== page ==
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Michael Steele, the oft-criticized chairman of the Republican National Committee, has spent much of his tenure both fending off accusations of fiscal impropriety and tending to his chronic case of foot-in-mouth disease. But his detractors among the Republican rank and file will have to cut him some slack if his party takes control of either the House or Senate in November, as some tracking polls suggest it could.
All the bad publicity he received in April from stories describing an RNC-funded outing to a lesbian-bondage nightclub for a bunch of over-sexed California contributors will long be forgotten if Steele and the GOP pull off a congressional coup five months from now. Less than a year ago any such suggestion would have provoked a collective snort from TV’s pack of supercilious Sunday soothsayers.
For now, it’s the Democrats who are in desperate need of a rejuvenating elixir. Why their political health deteriorated so rapidly has everything to do with health: medical and economic. And it has everything to do with risky behavior, although not in a California sex club, but where it really counts, in Washington’s corridors of power.
There is little doubt that President Obama inherited an economy in virtual freefall and a financial system in virtual lockdown. Both had their genesis in shockingly bad risk management–inside Wall Street’s wood-paneled boardrooms and within Washington’s watchdog officialdom.
The President and his advisors understood it. Congressional leaders understood it. And yet in trying to administer the cures, they failed to manage their own political risks. They failed in framing their policies in ways the public could grasp, and they failed in pursuing the remedies in ways the political enterprise could manage.
What the media labeled a Wall Street bailout they could have stamped a Main Street savings plan. And they could have foreseen the outrage about seven-figure Wall Street bonuses and restricted compensation at firms receiving federal help either by legal means, where possible, or by jawboning, where legal remedies were unavailable.
Instead, the Troubled Asset Relief Program, enacted during the waning days of the Bush Administration, has become a political liability for Obama and members of Congress on both sides of the aisle who voted for it. Not long ago, three-term conservative Republican Senator Bob Bennett of Utah learned how risky his pro-TARP vote was when, led by Tea Party activists, Utah Republicans denied him an opportunity to run for re-election in November.
Not pausing to manage political risk in the midst of the meltdown of America’s financial system might be understandable. But it’s hard to excuse the White House for ignoring the political need to focus the 2009 Recovery Act money on near-term job creation when its own PR shop was hyping the legislation as a job stimulus bill. The policy driver for a three-year economic recovery and reinvestment plan may well be correct, but Democrats should have been prepared to handle the political risk of passing a $787 billion federal program that probably would not generate highly visible public benefits prior to the 2010 elections.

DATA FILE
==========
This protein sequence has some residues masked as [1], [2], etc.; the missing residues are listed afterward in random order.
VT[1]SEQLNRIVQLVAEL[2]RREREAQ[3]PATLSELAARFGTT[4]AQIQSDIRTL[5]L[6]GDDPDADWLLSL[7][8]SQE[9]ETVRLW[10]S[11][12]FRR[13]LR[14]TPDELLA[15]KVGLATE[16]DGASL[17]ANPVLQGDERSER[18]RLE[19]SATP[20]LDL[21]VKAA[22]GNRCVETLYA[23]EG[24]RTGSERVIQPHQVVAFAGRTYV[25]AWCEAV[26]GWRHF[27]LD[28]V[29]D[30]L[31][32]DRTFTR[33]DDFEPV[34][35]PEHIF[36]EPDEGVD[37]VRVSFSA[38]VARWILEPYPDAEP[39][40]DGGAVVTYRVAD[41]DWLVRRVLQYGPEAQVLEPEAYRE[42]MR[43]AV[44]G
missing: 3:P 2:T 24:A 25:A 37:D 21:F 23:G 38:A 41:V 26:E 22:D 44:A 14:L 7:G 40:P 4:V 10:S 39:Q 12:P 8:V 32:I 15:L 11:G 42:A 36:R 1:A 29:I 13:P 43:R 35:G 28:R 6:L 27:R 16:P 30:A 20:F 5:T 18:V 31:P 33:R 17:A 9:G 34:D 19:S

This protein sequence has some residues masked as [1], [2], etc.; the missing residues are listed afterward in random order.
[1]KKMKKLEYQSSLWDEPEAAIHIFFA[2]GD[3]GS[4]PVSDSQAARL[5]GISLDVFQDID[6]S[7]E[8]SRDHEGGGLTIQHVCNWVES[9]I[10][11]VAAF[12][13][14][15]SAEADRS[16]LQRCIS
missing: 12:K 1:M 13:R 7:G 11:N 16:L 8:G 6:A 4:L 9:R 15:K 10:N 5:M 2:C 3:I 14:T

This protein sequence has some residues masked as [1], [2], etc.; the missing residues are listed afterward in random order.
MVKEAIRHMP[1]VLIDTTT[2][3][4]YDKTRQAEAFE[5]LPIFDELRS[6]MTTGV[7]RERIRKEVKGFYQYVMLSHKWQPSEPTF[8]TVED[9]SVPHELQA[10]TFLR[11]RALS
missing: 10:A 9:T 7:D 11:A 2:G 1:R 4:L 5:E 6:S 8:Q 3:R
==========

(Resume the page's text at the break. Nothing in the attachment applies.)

Still, the political dangers inherent in the TARP legislation and the Recovery Act pale by comparison with the risks Democrats ran in pursuing the climate change and health bills without advancing a convincing argument for the inherent economic benefits of either. To the average voter, who has lost a job or is still in fear of losing a job, those bills smacked of Washington hubris and elitism, the very perceptions that have elevated the Tea Party from a marginal movement to mainstream.
In addition to knocking Bennett out of the political arena in Utah last month, Tea Partisans can justifiably claim substantial credit for defying oddsmakers this past January by sending Republican Scott Brown of Massachusetts to the Senate and then in April virtually forcing Florida’s incumbent Republican Governor Charlie Crist to withdraw from his party’s upcoming Senate primary.
Democrats who assert that the White House was asleep at the political switch for much of last year can point with ample evidence to the fallout of the Administration’s siesta: a slew of declared retirements by prominent congressional Democrats, many of whom would be facing unusually difficult re-election races if they chose to run in November.
For science, the consequences could be substantial. Among key players who have already announced their departure are Senator Byron Dorgan of North Dakota and Representatives David Obey of Wisconsin, Bart Gordon of Tennessee and Brian Baird of Washington. The exodus list grew when Representative Alan Mollohan lost a West Virginia primary in May. Science boosters all, they will be vacating the chairmanships of committees vital to the support of research and education. As Congress focuses on deficit reduction, these key players will no longer be there defending science’s turf.
For the National Institutes of Health, especially, the warning signs could hardly be more ominous. In the House from his perch atop both the full Appropriations Committee and the Labor-HHS-Education Subcommittee, Obey was defender exemplar of the NIH budget. And in the Senate, Arlen Specter was his reliable counterpart. But on May 18, Specter, who had switched parties last year, was upended in a Pennsylvania Democratic primary. Next January, both Obey and Specter will be gone.
Biomedical research, already under financial stress, could find itself in a budgetary straitjacket by the start of the 2012 fiscal year. And if scientists remain politically complacent as fiscal hawks ascend to power, the rest of the research enterprise could be shackled, as well.
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Editor: Alan Chodos